In response to:

Disaster Ignorance

tibby2 Wrote: Nov 14, 2012 6:34 AM
Something is worth only what someone else is willing to pay for it. In a sense it does not matter what it costs to produce. If you can't sell it at the list price, then the product or service is not worth the price you are charging. You will have to change your price and find a way to lower the cost of production if you want to turn a profit. Controlling prices is a sure way of limiting supply. If a business goes through extra effort and expense to secure additional supplies or products should they be limited to pre-Sandy prices? Businesses look at price gouging laws and determine it is not profitable to bring additional supplies into a disaster area.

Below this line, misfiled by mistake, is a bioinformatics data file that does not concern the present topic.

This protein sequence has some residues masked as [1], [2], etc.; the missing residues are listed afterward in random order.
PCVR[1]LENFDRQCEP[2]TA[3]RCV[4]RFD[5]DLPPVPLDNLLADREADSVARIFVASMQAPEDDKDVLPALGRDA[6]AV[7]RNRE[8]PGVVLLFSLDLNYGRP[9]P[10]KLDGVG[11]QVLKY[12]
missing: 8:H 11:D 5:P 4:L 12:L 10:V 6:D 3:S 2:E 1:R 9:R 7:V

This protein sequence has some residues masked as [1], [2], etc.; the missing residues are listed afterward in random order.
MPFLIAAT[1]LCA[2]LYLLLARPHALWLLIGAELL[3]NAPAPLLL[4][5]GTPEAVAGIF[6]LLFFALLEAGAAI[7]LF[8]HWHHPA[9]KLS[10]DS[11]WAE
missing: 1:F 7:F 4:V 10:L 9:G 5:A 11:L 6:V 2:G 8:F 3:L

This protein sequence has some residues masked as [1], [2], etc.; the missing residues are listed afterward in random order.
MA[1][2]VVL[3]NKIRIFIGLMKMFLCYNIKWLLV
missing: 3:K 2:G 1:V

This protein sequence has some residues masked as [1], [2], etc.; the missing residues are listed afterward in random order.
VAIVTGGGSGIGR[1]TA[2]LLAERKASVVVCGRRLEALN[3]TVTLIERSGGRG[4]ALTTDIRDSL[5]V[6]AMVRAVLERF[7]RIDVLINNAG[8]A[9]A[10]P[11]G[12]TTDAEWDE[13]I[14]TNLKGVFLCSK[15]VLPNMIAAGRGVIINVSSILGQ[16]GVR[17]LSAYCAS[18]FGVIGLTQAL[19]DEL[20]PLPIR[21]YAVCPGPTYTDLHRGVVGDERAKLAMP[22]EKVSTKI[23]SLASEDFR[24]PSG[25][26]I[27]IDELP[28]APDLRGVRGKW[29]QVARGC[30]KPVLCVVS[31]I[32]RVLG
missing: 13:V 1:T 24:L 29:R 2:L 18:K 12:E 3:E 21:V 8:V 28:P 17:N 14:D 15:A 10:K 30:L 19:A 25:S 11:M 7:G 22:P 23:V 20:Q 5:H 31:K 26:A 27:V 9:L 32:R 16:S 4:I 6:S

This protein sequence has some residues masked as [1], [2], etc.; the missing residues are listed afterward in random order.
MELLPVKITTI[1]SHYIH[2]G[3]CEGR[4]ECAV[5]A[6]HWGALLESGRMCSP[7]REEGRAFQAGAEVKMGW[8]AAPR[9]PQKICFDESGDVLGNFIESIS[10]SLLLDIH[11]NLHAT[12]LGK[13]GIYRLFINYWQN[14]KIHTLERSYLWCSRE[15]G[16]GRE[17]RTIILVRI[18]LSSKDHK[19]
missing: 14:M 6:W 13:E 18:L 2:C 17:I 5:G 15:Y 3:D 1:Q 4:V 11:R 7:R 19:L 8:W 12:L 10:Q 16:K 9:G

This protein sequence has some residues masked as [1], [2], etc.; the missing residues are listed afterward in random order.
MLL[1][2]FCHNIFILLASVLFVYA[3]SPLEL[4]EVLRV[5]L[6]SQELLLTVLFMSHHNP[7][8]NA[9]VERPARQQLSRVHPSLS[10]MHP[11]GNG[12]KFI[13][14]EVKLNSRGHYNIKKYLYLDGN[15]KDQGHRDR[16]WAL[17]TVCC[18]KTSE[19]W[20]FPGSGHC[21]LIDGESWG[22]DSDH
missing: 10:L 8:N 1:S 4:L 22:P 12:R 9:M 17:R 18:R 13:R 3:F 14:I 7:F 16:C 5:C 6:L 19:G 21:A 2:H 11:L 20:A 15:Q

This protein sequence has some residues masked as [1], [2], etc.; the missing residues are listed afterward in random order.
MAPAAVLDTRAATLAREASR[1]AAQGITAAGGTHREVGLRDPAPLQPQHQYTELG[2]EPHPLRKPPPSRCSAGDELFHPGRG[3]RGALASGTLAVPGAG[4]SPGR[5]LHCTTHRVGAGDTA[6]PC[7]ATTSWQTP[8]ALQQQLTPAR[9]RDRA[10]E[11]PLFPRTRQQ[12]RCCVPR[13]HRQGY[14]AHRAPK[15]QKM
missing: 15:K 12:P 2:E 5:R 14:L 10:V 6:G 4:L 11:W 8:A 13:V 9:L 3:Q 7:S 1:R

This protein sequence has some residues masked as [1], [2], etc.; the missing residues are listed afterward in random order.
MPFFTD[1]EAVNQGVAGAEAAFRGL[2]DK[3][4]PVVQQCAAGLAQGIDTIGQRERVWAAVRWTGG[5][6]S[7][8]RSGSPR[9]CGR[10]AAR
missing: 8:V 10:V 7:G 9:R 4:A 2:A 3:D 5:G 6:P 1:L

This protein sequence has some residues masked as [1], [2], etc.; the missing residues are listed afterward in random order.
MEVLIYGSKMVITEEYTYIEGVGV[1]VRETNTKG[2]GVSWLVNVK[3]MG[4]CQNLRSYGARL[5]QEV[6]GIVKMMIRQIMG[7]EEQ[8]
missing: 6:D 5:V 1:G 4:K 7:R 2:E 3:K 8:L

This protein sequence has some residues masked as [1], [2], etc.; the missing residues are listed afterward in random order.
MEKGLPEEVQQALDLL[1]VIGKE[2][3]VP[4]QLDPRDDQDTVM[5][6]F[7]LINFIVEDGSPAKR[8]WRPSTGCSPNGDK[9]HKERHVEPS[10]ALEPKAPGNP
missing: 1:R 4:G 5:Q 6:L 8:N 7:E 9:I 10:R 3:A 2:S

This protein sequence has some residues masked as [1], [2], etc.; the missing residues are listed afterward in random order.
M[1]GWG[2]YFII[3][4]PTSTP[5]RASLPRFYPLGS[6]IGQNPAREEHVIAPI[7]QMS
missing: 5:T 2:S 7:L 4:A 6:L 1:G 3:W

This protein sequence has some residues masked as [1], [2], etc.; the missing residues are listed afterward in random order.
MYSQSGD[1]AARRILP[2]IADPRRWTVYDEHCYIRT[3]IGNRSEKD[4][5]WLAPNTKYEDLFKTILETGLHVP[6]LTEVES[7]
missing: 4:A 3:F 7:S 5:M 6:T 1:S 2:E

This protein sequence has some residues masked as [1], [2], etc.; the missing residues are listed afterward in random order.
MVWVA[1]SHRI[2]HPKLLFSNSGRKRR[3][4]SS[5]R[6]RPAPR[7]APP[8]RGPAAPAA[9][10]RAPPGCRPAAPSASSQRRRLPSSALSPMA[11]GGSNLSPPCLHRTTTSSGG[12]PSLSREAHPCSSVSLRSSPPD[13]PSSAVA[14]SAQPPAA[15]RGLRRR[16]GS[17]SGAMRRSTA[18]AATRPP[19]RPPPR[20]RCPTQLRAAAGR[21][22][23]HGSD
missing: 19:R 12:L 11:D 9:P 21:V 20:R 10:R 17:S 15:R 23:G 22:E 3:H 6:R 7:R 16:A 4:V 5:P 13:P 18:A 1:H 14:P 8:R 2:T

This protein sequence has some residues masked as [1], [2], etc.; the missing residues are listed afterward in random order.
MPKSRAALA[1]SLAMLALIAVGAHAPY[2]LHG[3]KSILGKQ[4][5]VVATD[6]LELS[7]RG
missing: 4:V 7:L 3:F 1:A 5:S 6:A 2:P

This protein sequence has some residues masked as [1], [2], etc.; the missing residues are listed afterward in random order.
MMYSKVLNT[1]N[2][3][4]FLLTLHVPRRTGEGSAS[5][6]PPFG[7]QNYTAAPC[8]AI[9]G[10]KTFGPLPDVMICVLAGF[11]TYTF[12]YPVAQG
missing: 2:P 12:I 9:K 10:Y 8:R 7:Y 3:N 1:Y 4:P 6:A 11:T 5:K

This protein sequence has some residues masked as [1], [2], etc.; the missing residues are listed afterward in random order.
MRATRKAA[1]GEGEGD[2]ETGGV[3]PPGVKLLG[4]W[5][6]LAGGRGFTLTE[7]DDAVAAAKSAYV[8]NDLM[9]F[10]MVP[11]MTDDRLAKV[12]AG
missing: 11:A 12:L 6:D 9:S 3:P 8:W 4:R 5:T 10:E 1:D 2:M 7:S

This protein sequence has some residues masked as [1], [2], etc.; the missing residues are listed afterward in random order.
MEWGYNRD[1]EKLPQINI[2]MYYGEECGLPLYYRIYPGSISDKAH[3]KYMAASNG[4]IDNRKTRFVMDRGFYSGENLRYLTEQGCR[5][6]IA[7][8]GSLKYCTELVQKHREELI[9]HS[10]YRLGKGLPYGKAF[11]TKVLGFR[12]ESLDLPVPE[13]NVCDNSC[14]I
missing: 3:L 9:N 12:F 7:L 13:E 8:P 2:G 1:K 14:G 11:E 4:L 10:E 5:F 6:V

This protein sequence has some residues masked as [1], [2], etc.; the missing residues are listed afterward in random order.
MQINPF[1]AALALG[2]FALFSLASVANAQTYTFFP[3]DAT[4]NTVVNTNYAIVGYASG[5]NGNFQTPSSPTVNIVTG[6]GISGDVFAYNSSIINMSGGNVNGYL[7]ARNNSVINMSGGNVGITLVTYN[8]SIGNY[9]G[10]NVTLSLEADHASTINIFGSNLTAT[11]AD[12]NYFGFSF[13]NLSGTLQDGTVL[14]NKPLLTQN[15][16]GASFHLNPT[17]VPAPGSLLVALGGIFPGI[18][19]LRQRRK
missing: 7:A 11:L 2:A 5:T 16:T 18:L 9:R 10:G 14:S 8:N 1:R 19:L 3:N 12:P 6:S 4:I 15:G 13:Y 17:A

Mother of 4 -- the original Wrote: Nov 14, 2012 8:16 AM
Actually, if you can't sell something for more than the cost of production you stop producing it completely.

Which is what has already happened to pharmaceuticals and is about to happen to medical devices under Obamacare.
wk2w Wrote: Nov 14, 2012 7:58 AM
Here's a which-is-better question for you. Suppose a New Jersey motel room rented for $125 a night prior to Hurricane Sandy's devastation. When the hurricane hits, a husband, wife and their two youngsters might seek the comfort of renting two adjoining rooms. However, when they arrive at the motel, they find that rooms now rent for $250. At that price, they might decide to make do with one room. In my book, that would be wonderful. That decision would make a room available for another family who had to evacuate Sandy's wrath. New Jersey Gov. Chris Christie and others condemn this...